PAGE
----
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FREDERICK UNEMPLOYMENT COMPENSATION CASE (03/20/68)

SUPERIOR COURT OF PENNSYLVANIA


decided: March 20, 1968.

FREDERICK UNEMPLOYMENT COMPENSATION CASE

Appeals by claimants, from decision of Unemployment Compensation Board of Review, Nos. B-96198-B, B-96196-B, and B-96204-B, in re claims of George Frederick et al.

COUNSEL

Emil W. Herman, with him Rothman, Gordon, Foreman and Groudine, for claimants, appellants.

Sydney Reuben, Assistant Attorney General, with him William C. Sennett, Attorney General, for Unemployment Compensation Board of Review, appellee.

Ernest S. Burch, with him Nauman, Smith, Shissler & Hall, for employer, intervening appellee.

Ervin, P. J., Watkins, Montgomery, Jacobs, Hoffman, and Spaulding, JJ. (Wright, J., absent). Opinion by Watkins, J. Dissenting Opinion by Hoffman, J.

Author: Watkins

[ 212 Pa. Super. Page 113]

These appeals are from decisions of the Unemployment Compensation Board of Review denying benefits to appellants under Act of December 17, 1959, P. L. 1893, § 401, § 4(u) and § 404(d), as amended, of the Unemployment Compensation Law, 43 PS §§ 753, 801, 804.

The Bureau of Employment Security denied benefits. Appellants appealed. The Referee reversed and allowed partial benefits. The company appealed and the Unemployment Compensation Board of Review reversed the Referee and denied all benefits. The Board made the following findings of fact:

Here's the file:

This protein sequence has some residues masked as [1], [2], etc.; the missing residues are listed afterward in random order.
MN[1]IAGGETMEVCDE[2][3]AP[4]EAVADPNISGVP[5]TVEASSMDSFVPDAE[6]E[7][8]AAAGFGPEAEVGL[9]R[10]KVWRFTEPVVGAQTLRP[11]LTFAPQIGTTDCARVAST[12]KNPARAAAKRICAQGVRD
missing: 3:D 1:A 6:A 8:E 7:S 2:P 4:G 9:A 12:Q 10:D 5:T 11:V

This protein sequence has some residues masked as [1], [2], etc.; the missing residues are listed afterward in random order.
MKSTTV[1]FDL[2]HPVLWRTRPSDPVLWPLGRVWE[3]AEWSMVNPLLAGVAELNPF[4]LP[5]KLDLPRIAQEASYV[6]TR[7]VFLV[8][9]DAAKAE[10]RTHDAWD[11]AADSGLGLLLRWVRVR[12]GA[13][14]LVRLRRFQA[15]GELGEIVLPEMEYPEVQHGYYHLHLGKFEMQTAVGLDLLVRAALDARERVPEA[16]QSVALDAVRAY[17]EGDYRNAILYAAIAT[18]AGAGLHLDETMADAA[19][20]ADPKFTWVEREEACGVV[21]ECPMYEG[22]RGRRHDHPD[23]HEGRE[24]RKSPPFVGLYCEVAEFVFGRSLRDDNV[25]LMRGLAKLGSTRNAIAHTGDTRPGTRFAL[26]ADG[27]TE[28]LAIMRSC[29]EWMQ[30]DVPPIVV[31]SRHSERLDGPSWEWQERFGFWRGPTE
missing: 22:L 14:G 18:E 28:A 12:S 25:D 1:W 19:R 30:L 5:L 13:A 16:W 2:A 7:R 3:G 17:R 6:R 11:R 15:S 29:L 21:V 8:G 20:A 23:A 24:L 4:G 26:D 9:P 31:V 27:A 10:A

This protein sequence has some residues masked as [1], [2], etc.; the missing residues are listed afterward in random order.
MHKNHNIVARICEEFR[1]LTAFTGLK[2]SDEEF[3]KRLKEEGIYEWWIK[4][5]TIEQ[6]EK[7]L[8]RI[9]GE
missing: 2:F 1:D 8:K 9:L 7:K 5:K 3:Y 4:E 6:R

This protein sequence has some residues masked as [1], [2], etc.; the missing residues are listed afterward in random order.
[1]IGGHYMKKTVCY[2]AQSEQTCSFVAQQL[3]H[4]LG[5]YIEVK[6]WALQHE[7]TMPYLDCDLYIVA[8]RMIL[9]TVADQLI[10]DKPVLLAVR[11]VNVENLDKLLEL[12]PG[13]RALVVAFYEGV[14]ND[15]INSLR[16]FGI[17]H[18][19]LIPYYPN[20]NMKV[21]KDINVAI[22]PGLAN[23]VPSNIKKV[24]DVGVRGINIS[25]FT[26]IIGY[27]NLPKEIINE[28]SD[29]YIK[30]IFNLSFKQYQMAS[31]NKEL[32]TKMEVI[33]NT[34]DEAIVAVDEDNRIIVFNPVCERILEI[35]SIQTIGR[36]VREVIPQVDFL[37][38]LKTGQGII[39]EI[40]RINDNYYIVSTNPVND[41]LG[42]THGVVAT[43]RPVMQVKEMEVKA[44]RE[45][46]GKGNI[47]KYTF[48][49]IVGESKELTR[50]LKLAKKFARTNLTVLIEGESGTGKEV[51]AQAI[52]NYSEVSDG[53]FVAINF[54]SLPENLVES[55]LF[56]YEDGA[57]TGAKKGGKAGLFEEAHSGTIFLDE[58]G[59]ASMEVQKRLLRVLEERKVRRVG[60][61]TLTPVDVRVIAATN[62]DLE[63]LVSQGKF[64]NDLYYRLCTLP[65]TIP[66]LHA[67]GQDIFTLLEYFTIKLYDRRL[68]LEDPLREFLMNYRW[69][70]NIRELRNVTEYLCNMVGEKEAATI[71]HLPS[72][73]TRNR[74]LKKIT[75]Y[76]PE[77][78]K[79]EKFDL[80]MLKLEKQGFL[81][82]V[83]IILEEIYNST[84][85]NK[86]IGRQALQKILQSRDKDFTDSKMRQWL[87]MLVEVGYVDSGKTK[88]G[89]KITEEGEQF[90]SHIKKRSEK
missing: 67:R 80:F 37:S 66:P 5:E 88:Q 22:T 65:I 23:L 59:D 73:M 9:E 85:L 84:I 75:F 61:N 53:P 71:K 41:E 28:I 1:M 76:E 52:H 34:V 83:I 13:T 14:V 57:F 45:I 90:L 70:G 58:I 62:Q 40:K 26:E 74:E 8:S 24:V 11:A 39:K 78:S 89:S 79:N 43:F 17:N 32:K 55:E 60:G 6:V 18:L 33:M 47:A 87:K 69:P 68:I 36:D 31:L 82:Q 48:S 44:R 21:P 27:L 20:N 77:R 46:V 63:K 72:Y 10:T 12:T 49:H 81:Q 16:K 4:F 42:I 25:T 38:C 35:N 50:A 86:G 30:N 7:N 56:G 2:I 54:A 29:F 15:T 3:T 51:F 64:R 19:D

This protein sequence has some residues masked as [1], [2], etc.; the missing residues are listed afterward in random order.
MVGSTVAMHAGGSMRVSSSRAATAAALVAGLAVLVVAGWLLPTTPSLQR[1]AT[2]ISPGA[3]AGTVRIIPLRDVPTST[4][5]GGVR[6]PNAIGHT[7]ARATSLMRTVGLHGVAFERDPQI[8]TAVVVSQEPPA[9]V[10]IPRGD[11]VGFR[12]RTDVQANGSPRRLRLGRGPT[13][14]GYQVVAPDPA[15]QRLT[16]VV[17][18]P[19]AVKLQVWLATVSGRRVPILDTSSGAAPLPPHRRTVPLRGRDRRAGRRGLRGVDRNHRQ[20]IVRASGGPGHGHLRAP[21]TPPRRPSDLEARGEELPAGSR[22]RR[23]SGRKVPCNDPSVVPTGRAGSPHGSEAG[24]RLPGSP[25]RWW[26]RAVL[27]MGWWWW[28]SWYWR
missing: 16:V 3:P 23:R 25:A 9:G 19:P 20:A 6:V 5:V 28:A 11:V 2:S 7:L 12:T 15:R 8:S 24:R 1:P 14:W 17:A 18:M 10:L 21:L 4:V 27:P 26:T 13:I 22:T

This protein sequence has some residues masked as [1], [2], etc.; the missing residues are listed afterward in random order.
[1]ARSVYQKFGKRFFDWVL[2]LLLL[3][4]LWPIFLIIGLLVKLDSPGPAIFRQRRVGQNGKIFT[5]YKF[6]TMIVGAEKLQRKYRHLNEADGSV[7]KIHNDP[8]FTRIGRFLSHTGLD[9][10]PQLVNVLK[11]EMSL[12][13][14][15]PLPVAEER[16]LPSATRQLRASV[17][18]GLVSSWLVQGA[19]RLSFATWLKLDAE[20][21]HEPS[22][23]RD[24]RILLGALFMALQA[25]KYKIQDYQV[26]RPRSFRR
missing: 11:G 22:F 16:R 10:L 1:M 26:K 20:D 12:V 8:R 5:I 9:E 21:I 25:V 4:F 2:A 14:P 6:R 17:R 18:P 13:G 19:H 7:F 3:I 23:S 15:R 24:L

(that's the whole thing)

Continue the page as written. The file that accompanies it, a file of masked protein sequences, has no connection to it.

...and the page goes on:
"Claimant is employed by Liberty Mirror Division, Libbey-Owens-Ford Glass Company, Brackenridge,

[ 212 Pa. Super. Page 114]

Pennsylvania and his last day of work, for the purpose of this hearing was June 24, 1966 on which day claimant had a valid separation.

"Claimant is a member of the United Glass and Ceramic Workers of North America, AFL-CIO-CLC, Liberty Mirror Local Union Number 33.

"Claimant's working conditions are governed by a Labor-Management Agreement between his Union and the employer.

"The Labor-Management Agreement contains a section governing vacation for hourly employees. Claimant is an hourly employee. The vacation section in the Labor-Management Agreement reads in part as follows:

"12. Vacation for Hourly Employees. The Company will give each employee a vacation with pay sometime between the dates of January 1 and December 31 of each year based on previous service and conditions as outlined below: . . .

"When a department is closed down, all employees affected will receive their vacation bonus along with their regular check. This will not preclude any employee so affected from requesting a vacation at some other time during the vacation period.

"The company will endeavor to comply with the employees' vacation requests, but vacation scheduling must not interfere with plant operations. In either case, a reasonable advance notice should be given.

"All employees who have not received their vacation prior to July 1 of each year, will receive their vacation bonus on the last pay day in June.

"All vacation bonuses will be given when an employee takes his vacation, unless he has previously received same as outlined in preceding paragraph."